Author Topic: Need help picking investments for taxable accout  (Read 3218 times)

MontaniTrout

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Need help picking investments for taxable accout
« on: February 10, 2017, 10:29:51 AM »
I have a CD that is maturing next month. Due to the low rates I'm not interested in renewing it. Since this money will be used for retirement, 15 years away, I would like to open up a brokerage account.
I've spent some time researching the subject and I'm still clueless on what investments make the most sense. The MMM community always delivers sound advice. I would appreciate opinions.

Current Asset Allocation:
401k; US total 60, International total 30, Bond 10
IRA me; US total 100 (will be adding international total in 2018)
IRA spouse; US total 100 (will be adding international total in 2018)

All tax advantage accounts will be maxed out by the end of the year.

Thanks in advance,


tarheeldan

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Re: Need help picking investments for taxable accout
« Reply #1 on: February 10, 2017, 10:38:18 AM »
401k; US total 60, International total 30, Bond 10
IRA me; US total 100 (will be adding international total in 2018)
IRA spouse; US total 100 (will be adding international total in 2018)

What is the composite allocation? What is your target allocation? Do they match? Why aren't you fitting your taxable to this target?

MontaniTrout

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Re: Need help picking investments for taxable accout
« Reply #2 on: February 10, 2017, 11:30:44 AM »
My current composite allocation is 75 US total, 20 international total, and 5 bond.

My target allocation is 60 US total, 30 international total, 10 bond.

I plan to adjust my IRA's with 2018 contributions to meet my target allocation.

From what I've read it's not wise to invest in bonds with at taxable account.

FWIW, my 401k and IRA's are with Vanguard.

tarheeldan

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Re: Need help picking investments for taxable accout
« Reply #3 on: February 10, 2017, 11:36:53 AM »
Gotcha! Yes, you may have already read though, sorry if you have:
https://www.bogleheads.org/wiki/Tax-efficient_fund_placement

MontaniTrout

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Re: Need help picking investments for taxable accout
« Reply #4 on: February 10, 2017, 12:05:57 PM »
Thanks for the link tarheeldan. It was very helpful.
To simplify here are my thoughts. Should I:
 1) Open up a taxable account with VTIAX, 100%.
 2) Open up a taxable account with VTSAX, 100%.
 3) you're a rookie MontaniTrout - Use these investments instead........

Like I said, I will use my 2018 IRA contributions to meet my target allocation.

AdrianC

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Re: Need help picking investments for taxable accout
« Reply #5 on: February 10, 2017, 12:15:56 PM »
My current composite allocation is 75 US total, 20 international total, and 5 bond.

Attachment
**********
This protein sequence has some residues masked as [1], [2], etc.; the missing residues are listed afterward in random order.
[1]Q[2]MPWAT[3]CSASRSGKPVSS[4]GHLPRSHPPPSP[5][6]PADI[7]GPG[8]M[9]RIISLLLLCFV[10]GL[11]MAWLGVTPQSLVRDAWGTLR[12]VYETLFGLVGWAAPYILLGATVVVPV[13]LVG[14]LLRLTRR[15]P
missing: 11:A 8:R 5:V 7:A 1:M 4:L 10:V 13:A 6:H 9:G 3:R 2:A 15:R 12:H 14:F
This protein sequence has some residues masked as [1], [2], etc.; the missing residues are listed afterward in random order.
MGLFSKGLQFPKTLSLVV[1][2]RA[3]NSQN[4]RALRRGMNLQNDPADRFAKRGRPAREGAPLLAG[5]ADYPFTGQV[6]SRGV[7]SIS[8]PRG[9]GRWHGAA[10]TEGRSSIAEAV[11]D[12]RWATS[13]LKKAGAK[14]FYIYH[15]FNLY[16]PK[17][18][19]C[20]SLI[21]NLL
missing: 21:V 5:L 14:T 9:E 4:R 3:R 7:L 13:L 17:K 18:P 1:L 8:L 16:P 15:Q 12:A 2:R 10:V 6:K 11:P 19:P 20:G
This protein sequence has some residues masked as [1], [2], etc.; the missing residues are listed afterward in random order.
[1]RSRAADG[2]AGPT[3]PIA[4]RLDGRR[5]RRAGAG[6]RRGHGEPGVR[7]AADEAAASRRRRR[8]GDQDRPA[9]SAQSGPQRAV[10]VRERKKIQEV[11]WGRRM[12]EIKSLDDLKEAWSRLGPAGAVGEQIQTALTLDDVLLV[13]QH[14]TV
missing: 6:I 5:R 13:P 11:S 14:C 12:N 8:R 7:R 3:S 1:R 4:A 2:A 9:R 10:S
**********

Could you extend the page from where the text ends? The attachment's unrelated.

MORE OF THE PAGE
My target allocation is 60 US total, 30 international total, 10 bond.

I plan to adjust my IRA's with 2018 contributions to meet my target allocation.

From what I've read it's not wise to invest in bonds with at taxable account.

FWIW, my 401k and IRA's are with Vanguard.

Open up a taxable account with VTIAX, 34%, VTSAX, 66%. Add a bit more to bonds in 401k & IRA to compensate.
« Last Edit: February 10, 2017, 12:17:58 PM by AdrianC »

MontaniTrout

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Re: Need help picking investments for taxable accout
« Reply #6 on: February 10, 2017, 01:26:14 PM »
Thanks for the suggestion AdrianC.

tarheeldan

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Re: Need help picking investments for taxable accout
« Reply #7 on: February 10, 2017, 01:32:00 PM »
That's what I would do too, buy VTIAX and VTSAX in the taxable and adjust the tax-sheltered accounts bond-wise to be consistent with the overall target allocation.

My main point was that, I aim to meet my target asset allocation in the most tax-efficient way - and not the converse. It sounded a little bit (maybe I understood wrong) that you were thinking that you would treat this taxable account differently/separately from the rest.

DavidAnnArbor

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Re: Need help picking investments for taxable accout
« Reply #8 on: February 10, 2017, 04:49:20 PM »
Just so you know when you have VTIAX in your taxable account, you're going to be paying foreign tax. That foreign tax that is paid will need to be credited back on your tax form. It's just an added extra bit of tax preparation to do. That foreign tax will be listed on your 1099-DIV that you will get from Vanguard every year.  So maybe it's not a big deal.

SeattleCPA

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Re: Need help picking investments for taxable accout
« Reply #9 on: February 10, 2017, 05:08:45 PM »